Every now and then, we read something from the UN and other organizations about the hopelessness of feeding the world. We also periodically see complaints about high food prices.
Those of us involved with farming are well aware of the ideas promulgated by some members of the media that population growth will outstrip farmers’ ability to produce food. We recognize too, that millions of people have been moving toward income categories that allow for higher protein diets in developing nations which could mean more demand for the food we produce, especially meat. The past several years have ushered in increased media coverage about these issues, raising questions as to whether farmers will be able to meet the seemingly insatiable demand.
One goal of the DePutter Market Advisory Service and the Ag-Alert service is to help our clients understand the price and profit cycles of agriculture. It can be valuable to recognize the signs and signals that identify the major highs and lows, because this can help you make business plans that fit the long-term swings in prices and profits.
As market analysts and advisors, it is our job to not only help farmers with decision making, but also to help them contextualize the decisions they do make – to put those decisions into perspective, and move forward with rational and strategic plans.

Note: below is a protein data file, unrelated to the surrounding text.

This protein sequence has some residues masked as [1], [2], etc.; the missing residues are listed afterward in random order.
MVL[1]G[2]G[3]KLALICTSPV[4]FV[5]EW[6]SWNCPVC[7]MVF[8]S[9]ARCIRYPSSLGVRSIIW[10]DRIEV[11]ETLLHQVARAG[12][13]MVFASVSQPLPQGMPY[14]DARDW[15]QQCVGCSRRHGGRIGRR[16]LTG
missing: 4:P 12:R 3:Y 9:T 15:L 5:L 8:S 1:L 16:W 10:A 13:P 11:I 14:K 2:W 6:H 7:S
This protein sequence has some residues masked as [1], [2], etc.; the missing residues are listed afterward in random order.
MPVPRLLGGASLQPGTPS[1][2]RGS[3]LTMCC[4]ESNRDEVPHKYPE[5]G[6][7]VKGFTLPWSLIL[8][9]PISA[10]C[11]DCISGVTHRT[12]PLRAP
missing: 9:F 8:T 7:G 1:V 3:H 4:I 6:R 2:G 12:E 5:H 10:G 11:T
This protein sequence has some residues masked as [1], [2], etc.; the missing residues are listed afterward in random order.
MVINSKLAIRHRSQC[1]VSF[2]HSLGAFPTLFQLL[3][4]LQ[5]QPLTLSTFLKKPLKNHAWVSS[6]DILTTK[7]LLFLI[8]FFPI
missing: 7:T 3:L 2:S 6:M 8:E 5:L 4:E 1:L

I say this because one of the most difficult things about the markets is the psychological aspect. It’s hard to shake a feeling of “what if”.
There are many reasons I love being involved with agriculture and food. Among them, the fact that agriculture is a core industry – one that keeps evolving, keeps innovating, and will continue to be a foundation for our country and the people of this world who need to eat.
Put simply, agriculture is a true contributor to the health and well-being of our society and the wealth of our country. Or put even more simply, it is a value creator.
Here’s an e-mail I recently received from a person in the cow-calf business:
“Why would a young guy ever want to get into beef cows? We are being challenged in many ways: shortage of feed, expensive feed, cropper guys are bidding 2-3 times on the rent for our pastures and hay ground, and we are growing old as an ag sector… John, why would a young guy ever want to get into beef cows?” Signed, poor old beef cow guy.